Narrative verdicts and their impact on mortality statistics in England and Wales
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Annually, there are around 30,000 coroner's inquests held in England and Wales that conclude with a verdict. 'Short form' verdicts such as accident or misadventure; natural causes; suicide; and homicide make up the majority of all verdict conclusions. 'Narrative' verdicts can be used by a coroner or jury, instead of a short form verdict, to express their conclusions as to the cause of death following an inquest. Since 2001 narrative verdicts have been more widely used, with over 3,000 narrative verdicts returned in 2009. In some cases, it can be difficult to code the underlying cause of death from the information provided in the narrative. For some time, the Office for National Statistics (ONS) and other organisations have been concerned about the impact of narrative verdicts on the quality of the statistics on cause of death. Our research investigated the impact of narrative verdicts on trends for deaths attributed to injury and poisoning in England and Wales.
The research considered narrative verdicts received by ONS between 2001 and 2009. All available information provided by the coroner from the narrative verdict, together with the underlying cause of death, was used in the analysis. All causes of death where a narrative verdict was returned were investigated. More in‐depth analysis of accidental deaths was undertaken, as classification of these deaths by intent is more difficult when the information from the coroner is imprecise. A sensitivity analysis of suicide rates (intentional self‐harm and event of undetermined intent) was carried out. This involved using two different scenarios of reclassifying selected proportions of accidental hanging and poisoning deaths, where a narrative verdict was returned, as intentional self‐harm. An exercise to measure the consistency of coding cause of death from narrative verdicts was also undertaken.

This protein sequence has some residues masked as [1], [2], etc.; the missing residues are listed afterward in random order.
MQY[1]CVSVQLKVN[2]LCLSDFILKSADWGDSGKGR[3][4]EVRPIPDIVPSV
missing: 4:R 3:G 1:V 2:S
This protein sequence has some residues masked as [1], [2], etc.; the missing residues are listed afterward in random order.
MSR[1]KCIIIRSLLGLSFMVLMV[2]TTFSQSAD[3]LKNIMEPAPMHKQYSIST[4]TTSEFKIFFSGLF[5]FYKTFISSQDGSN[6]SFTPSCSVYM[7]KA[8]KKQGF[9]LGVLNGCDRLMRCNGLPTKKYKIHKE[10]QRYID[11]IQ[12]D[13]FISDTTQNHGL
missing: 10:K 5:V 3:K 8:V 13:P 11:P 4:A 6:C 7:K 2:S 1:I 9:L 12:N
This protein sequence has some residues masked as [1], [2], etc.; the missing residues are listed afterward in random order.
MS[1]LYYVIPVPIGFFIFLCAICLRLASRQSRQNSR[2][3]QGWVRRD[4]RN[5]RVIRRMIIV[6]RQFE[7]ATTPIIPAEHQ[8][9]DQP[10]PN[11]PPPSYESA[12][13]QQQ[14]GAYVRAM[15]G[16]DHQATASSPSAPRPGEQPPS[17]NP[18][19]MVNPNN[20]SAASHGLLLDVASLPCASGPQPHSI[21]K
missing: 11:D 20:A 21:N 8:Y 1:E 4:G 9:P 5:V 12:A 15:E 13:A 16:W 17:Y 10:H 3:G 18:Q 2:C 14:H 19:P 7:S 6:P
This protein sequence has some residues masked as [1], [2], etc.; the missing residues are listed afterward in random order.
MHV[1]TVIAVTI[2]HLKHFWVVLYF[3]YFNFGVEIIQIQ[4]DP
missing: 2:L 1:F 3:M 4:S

The increasing proportion of narrative verdicts involving injury and poisoning has not significantly affected published mortality rates for suicide (intentional self‐harm and injury or poisoning of undetermined intent). However, if the rise in narrative verdicts continues at the same rate, the accurate reporting of injury and poisoning deaths, including suicides, is likely to be affected. The exercise to establish the consistency of coding the cause of death by ONS cause coders showed that the current coding rules were being applied uniformly.
The increase in the use of narrative verdicts by coroners has not had a statistically significant impact on published suicide rates in England and Wales and so no revision to these rates is needed. A review of current coding practices and the handling of narrative verdicts will be undertaken by ONS with particular reference to deaths from intentional self‐harm. A recommendation has been made to coroners to consider ways of recording narrative verdicts to allow more accurate coding of cause of death. This will ensure that mortality statistics are maintained to the highest standards.